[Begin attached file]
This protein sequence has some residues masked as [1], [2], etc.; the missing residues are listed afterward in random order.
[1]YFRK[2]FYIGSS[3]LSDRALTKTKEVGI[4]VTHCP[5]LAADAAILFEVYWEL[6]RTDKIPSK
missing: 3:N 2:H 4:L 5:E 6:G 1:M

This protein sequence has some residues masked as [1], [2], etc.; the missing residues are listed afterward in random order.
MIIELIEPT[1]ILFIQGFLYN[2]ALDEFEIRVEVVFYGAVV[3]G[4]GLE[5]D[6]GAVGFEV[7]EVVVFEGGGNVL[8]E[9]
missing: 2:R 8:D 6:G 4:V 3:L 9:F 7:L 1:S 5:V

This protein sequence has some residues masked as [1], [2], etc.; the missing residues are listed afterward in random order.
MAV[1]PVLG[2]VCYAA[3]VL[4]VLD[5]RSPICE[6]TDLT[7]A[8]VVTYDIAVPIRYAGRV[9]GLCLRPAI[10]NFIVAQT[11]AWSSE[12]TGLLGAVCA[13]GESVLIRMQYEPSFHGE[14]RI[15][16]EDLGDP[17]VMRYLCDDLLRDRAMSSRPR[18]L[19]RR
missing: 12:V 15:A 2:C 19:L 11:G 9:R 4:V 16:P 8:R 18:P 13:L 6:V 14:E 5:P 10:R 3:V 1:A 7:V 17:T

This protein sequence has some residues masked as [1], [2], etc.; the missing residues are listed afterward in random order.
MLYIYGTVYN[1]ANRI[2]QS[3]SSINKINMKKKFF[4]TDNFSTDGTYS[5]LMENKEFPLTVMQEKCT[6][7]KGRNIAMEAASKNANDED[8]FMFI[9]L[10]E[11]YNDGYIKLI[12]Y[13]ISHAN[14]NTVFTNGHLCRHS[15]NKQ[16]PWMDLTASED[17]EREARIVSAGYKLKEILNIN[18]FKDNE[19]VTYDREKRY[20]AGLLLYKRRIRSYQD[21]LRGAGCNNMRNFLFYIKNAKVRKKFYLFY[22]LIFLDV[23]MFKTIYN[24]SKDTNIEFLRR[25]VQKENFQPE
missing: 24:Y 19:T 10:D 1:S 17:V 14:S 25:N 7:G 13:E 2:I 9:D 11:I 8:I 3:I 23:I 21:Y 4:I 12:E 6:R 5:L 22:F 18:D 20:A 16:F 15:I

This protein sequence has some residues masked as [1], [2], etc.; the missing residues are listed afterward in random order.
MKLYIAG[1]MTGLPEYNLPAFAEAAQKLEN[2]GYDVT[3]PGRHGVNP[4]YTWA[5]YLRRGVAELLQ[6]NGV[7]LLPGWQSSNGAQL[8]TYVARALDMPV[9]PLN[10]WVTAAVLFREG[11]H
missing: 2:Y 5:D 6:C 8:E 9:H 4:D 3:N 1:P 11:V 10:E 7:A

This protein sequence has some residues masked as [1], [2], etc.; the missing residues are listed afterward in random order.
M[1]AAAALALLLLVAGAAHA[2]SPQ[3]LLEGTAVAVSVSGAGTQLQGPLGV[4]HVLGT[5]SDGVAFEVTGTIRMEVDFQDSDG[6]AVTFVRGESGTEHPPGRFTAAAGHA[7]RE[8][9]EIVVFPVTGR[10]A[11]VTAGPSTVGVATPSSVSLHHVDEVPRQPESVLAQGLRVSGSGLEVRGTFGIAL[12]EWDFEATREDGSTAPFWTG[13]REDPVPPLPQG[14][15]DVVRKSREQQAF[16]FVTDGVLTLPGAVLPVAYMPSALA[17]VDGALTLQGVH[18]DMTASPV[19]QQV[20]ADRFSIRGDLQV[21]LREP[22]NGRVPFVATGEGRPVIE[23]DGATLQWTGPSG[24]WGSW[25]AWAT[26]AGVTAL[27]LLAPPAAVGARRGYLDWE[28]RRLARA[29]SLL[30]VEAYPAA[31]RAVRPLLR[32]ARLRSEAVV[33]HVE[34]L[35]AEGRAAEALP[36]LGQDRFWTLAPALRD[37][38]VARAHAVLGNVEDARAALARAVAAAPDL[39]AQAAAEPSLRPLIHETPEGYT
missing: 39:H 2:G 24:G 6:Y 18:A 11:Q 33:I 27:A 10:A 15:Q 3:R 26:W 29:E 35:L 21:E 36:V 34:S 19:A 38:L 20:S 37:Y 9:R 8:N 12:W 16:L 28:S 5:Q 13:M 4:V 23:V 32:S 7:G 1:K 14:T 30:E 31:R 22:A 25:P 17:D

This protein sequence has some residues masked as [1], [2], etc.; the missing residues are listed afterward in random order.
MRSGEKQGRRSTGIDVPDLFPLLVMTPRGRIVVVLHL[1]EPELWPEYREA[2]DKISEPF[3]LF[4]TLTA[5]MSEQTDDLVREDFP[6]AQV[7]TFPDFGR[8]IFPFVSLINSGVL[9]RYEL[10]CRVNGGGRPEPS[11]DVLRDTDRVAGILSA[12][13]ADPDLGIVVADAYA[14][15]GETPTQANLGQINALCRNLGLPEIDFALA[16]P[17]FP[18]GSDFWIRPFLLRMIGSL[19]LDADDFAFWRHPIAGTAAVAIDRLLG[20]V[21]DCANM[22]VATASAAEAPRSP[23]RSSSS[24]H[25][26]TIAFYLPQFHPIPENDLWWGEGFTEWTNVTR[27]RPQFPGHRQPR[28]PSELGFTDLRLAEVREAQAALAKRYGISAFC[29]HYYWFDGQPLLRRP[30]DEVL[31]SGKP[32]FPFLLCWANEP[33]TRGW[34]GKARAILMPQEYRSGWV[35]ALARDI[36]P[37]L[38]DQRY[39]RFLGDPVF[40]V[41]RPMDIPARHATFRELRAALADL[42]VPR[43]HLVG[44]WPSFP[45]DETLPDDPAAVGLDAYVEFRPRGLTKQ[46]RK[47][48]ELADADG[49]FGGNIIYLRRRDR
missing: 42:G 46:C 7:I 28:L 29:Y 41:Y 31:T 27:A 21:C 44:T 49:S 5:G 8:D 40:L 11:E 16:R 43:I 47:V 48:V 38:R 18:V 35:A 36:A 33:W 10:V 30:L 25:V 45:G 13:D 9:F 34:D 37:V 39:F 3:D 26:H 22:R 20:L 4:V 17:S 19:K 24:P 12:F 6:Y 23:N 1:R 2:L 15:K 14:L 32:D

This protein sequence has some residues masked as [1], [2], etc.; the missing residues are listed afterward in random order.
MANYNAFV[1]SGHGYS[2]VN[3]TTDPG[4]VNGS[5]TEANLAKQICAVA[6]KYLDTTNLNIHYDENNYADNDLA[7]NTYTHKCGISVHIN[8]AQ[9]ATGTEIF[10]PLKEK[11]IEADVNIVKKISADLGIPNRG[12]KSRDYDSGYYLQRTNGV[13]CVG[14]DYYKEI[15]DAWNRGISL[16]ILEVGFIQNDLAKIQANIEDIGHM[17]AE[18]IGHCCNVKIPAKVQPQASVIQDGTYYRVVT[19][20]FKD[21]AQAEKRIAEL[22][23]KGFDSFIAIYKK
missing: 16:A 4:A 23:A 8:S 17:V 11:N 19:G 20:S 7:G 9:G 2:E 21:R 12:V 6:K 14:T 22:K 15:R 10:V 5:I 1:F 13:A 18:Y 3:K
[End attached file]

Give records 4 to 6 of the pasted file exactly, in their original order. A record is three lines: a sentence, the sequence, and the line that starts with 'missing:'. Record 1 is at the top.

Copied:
This protein sequence has some residues masked as [1], [2], etc.; the missing residues are listed afterward in random order.
MLYIYGTVYN[1]ANRI[2]QS[3]SSINKINMKKKFF[4]TDNFSTDGTYS[5]LMENKEFPLTVMQEKCT[6][7]KGRNIAMEAASKNANDED[8]FMFI[9]L[10]E[11]YNDGYIKLI[12]Y[13]ISHAN[14]NTVFTNGHLCRHS[15]NKQ[16]PWMDLTASED[17]EREARIVSAGYKLKEILNIN[18]FKDNE[19]VTYDREKRY[20]AGLLLYKRRIRSYQD[21]LRGAGCNNMRNFLFYIKNAKVRKKFYLFY[22]LIFLDV[23]MFKTIYN[24]SKDTNIEFLRR[25]VQKENFQPE
missing: 24:Y 19:T 10:D 1:S 17:V 14:S 25:N 7:G 13:E 2:I 9:D 11:I 8:I 3:I 23:I 21:Y 4:I 12:E 6:R 5:L 22:F 18:D 20:A 16:F 15:I

This protein sequence has some residues masked as [1], [2], etc.; the missing residues are listed afterward in random order.
MKLYIAG[1]MTGLPEYNLPAFAEAAQKLEN[2]GYDVT[3]PGRHGVNP[4]YTWA[5]YLRRGVAELLQ[6]NGV[7]LLPGWQSSNGAQL[8]TYVARALDMPV[9]PLN[10]WVTAAVLFREG[11]H
missing: 2:Y 5:D 6:C 8:E 9:H 4:D 3:N 1:P 11:V 10:E 7:A

This protein sequence has some residues masked as [1], [2], etc.; the missing residues are listed afterward in random order.
M[1]AAAALALLLLVAGAAHA[2]SPQ[3]LLEGTAVAVSVSGAGTQLQGPLGV[4]HVLGT[5]SDGVAFEVTGTIRMEVDFQDSDG[6]AVTFVRGESGTEHPPGRFTAAAGHA[7]RE[8][9]EIVVFPVTGR[10]A[11]VTAGPSTVGVATPSSVSLHHVDEVPRQPESVLAQGLRVSGSGLEVRGTFGIAL[12]EWDFEATREDGSTAPFWTG[13]REDPVPPLPQG[14][15]DVVRKSREQQAF[16]FVTDGVLTLPGAVLPVAYMPSALA[17]VDGALTLQGVH[18]DMTASPV[19]QQV[20]ADRFSIRGDLQV[21]LREP[22]NGRVPFVATGEGRPVIE[23]DGATLQWTGPSG[24]WGSW[25]AWAT[26]AGVTAL[27]LLAPPAAVGARRGYLDWE[28]RRLARA[29]SLL[30]VEAYPAA[31]RAVRPLLR[32]ARLRSEAVV[33]HVE[34]L[35]AEGRAAEALP[36]LGQDRFWTLAPALRD[37][38]VARAHAVLGNVEDARAALARAVAAAPDL[39]AQAAAEPSLRPLIHETPEGYT
missing: 39:H 2:G 24:G 6:Y 18:A 11:Q 33:I 27:A 10:A 15:Q 3:R 26:W 29:E 35:L 21:E 36:V 34:S 19:A 38:L 20:S 37:Y 9:R 8:N 12:W 16:L 28:S 5:Q 13:M 4:V 23:V 32:S 7:G 1:K 14:T 30:E 31:R 22:A 25:P 17:D